A stakeholder can be defined as someone who can impact or is impacted by either the project or the project outcomes. Stakeholders exist at many levels of a project but also extend out into the wider environment influenced by the project. The project sponsor is an obvious example of a key stakeholder as are those impacted by the desired outcomes of the project are also stakeholders. However, caution is required as almost anyone could be classed as a stakeholder. By understanding the context of the project the good project manager will be able to discern those stakeholders that require management.
Early identification and engagement of key stakeholders will be crucial. The situation to avoid is a previously unidentified stakeholder emerging at a crucial stage of the project and derailing the plan. Key stakeholders to identify are those that can influence the commitment of resources to the project and those that will accept or be recipients of the project outcomes. Read the Complete Article
Ooops, I Forgot a Key Stakeholder!
By Sharon HoSang
I was the business analyst working on a debt management project. One of the deliverables was to develop standard letters to be sent to customers who were in arrears. These letters would differ based on the age of the arrears in terms of number of days. It ranged from 15 days, 30 days, 60 days and 90 days arrears.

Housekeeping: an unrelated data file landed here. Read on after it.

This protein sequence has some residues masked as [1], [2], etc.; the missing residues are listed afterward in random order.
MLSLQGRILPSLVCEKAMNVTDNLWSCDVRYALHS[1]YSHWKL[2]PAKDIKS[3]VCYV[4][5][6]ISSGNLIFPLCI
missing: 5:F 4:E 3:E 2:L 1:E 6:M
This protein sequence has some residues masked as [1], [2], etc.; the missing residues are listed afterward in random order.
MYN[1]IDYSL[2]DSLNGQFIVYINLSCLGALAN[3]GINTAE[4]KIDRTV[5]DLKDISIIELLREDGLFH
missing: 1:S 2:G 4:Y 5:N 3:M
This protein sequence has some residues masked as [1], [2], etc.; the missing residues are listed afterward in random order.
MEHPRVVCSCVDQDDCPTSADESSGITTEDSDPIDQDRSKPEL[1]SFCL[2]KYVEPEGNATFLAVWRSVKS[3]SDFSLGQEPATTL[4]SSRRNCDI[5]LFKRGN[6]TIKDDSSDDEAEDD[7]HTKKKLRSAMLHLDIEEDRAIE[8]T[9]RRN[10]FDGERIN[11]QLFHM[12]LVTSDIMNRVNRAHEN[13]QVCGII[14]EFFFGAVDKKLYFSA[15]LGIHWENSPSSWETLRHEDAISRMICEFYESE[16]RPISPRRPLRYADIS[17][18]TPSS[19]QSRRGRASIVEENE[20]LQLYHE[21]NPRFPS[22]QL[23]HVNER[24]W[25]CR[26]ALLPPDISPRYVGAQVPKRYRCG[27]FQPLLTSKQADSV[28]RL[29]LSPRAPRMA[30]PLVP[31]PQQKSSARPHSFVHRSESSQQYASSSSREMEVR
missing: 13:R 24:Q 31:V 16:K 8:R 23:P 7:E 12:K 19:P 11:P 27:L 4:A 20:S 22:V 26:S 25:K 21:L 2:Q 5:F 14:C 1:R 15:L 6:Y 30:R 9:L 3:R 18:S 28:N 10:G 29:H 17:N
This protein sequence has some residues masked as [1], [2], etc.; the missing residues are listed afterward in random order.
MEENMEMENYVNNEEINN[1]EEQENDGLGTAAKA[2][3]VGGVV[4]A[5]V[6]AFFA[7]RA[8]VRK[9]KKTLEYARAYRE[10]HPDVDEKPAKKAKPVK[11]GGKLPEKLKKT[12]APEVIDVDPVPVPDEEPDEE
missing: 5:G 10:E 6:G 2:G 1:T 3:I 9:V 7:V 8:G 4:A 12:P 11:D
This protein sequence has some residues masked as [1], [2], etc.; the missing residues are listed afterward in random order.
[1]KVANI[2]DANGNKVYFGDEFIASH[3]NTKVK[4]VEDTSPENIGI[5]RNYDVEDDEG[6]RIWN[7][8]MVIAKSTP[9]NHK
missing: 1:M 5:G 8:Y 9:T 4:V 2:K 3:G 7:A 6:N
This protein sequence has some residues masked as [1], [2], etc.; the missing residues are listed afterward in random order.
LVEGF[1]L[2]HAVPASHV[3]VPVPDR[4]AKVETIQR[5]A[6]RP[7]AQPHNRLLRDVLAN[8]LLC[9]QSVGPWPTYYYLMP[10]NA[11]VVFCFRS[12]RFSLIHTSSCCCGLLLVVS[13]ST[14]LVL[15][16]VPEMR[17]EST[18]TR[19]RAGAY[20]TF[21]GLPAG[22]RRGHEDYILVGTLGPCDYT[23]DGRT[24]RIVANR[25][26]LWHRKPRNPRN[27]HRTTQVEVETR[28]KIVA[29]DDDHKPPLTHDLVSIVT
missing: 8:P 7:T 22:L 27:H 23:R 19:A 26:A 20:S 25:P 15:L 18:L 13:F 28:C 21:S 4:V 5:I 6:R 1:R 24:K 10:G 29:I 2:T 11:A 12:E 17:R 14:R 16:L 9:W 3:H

It was time for me to look for “stakeholder” defined to be any person or organization that is actively involved in the project, or whose interests may be affected positively or negatively by execution of the project. As you know, stakeholders can be internal or external to the organization. I made a list which excluded the communication manager who had the power to determine the message and structure of the letters.
The letters were completed and submitted to the approval committee for ratification and sign off. Read the Complete Article
Are Sponsors Over-Worked and Under-Effective?
By Lynda Bourne
The Institute of Project Management (Ireland) has published a survey is based on self-reported information from their courses based on nine major position descriptions/levels comparing the expected number of hours to be worked based on the terms of employment and the actual number of hours typically worked by the attendees. The averaged data from senior management positions is worrying:
- Director of PMO; expected: 39.0 Hrs, actual: 60.0 Hrs
Portfolio Manager; expected: 37.0 Hrs, actual: 50.0 Hrs